Why: “In its first-ever Super Bowl commercial, Huggies made history by featuring babies born on gameday! While most of the commercial spot was pre-produced, the brand incorporated same-day, user-generated content as new parents digitally submitted photos of their newborn to be edited into the commercial, just in time to air during the big game. In fact, two local babies, Emmett and Khloe, were among the featured newborns – Lee Health for the win! As video producers, we are impressed by this logistical mastery and creative rollout of their refreshed brand, #WeGotYouBaby. In terms of bringing joy to those of us watching, Huggies had it covered!”
Melissa Mitchell, Director of Marketing and Business Development
Why: “With the Bucs dominating the game, it was fun to celebrate and enjoy the comedic concepts that many brands brought to the screen. Yet, Toyota grabbed our hearts with a tear-jerking and uplifting ad featuring Paralympian Jessica Long swimming through scenes of her life, from Siberian orphan to 13-time gold medalist. Reinforcing the beauty and emotion of the story, the spot was filmed entirely in water, so the creativity of the production only enhanced its inspirational effect. Toyota filmed the commercial before COVID-19, but after 2020, I think we all feel that this story of selflessness, strength and triumph is more powerful now than ever.”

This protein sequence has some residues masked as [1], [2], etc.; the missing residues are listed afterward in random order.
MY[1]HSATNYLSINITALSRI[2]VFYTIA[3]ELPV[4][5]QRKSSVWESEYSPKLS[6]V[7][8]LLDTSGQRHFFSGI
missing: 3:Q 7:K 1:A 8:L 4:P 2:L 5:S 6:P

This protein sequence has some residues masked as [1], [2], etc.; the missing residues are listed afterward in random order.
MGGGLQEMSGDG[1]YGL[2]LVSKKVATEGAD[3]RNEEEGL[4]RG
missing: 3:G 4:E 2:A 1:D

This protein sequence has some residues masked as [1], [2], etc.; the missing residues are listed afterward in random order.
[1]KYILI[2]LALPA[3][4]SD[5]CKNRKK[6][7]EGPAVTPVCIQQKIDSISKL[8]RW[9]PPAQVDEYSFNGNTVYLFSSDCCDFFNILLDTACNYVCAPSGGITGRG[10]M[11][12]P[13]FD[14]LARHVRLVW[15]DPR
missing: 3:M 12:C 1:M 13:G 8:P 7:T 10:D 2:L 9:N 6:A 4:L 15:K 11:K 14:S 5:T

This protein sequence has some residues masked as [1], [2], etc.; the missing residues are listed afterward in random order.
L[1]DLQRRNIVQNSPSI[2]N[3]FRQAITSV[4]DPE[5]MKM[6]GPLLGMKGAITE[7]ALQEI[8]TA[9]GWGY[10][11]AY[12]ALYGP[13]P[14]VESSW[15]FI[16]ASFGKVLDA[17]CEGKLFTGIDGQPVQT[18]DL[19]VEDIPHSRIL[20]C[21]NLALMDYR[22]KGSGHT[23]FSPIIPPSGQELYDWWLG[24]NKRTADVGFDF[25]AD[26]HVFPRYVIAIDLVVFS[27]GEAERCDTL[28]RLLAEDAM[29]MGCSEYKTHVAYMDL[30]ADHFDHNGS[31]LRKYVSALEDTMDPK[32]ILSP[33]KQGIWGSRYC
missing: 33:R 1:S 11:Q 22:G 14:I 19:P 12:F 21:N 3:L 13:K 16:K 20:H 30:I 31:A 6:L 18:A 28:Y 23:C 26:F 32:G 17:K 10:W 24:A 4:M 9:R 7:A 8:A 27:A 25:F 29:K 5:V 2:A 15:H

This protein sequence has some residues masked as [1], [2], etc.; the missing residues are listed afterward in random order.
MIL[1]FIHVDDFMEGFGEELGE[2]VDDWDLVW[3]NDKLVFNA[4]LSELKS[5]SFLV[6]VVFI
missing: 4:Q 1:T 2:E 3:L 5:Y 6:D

Rachel Toomey, Media Director
Pick: Bud Light Seltzer
Why: “Beer is all about the shared experience, and Bud Light Seltzer took advantage of the biggest shared experience of this past year – all that was 2020 – to deliver a fun ad that hit home. Incorporating humor, they showed the lemon of 2020 disrupting celebrations, the workplace, public transportation, air travel, haircuts and sports. The spot has an ironic, nostalgic soundtrack as the characters reflected back. It was reassuring that was all past us – and we can move on now – with a tasty Bud Light Seltzer in-hand.”
“It was also very smart to have product placement during the game with ‘Dude with Sign’ part of the fun. He was featured in-game, and also shared on his own Instagram.”
Dave Breitenstein, Media Relations Manager
Why: “Celebrity cameos and spectacular videography are staples of Super Bowl commercials, but I still want to hear about the company or product. That’s why Vroom’s commercial hit the mark. The intro was a little dramatic, but squaring off against a high-pressure car salesman is a very relatable experience to the average consumer. The closing clearly explained the car-buying process to viewers: ‘Go to Vroom.com, buy a car and we’ll deliver it contact-free.’”
Do you need a marketing firm to develop winning commercials? Call Priority Marketing today at 239-267-2638 or send an email to info@PriorityMarketing.com.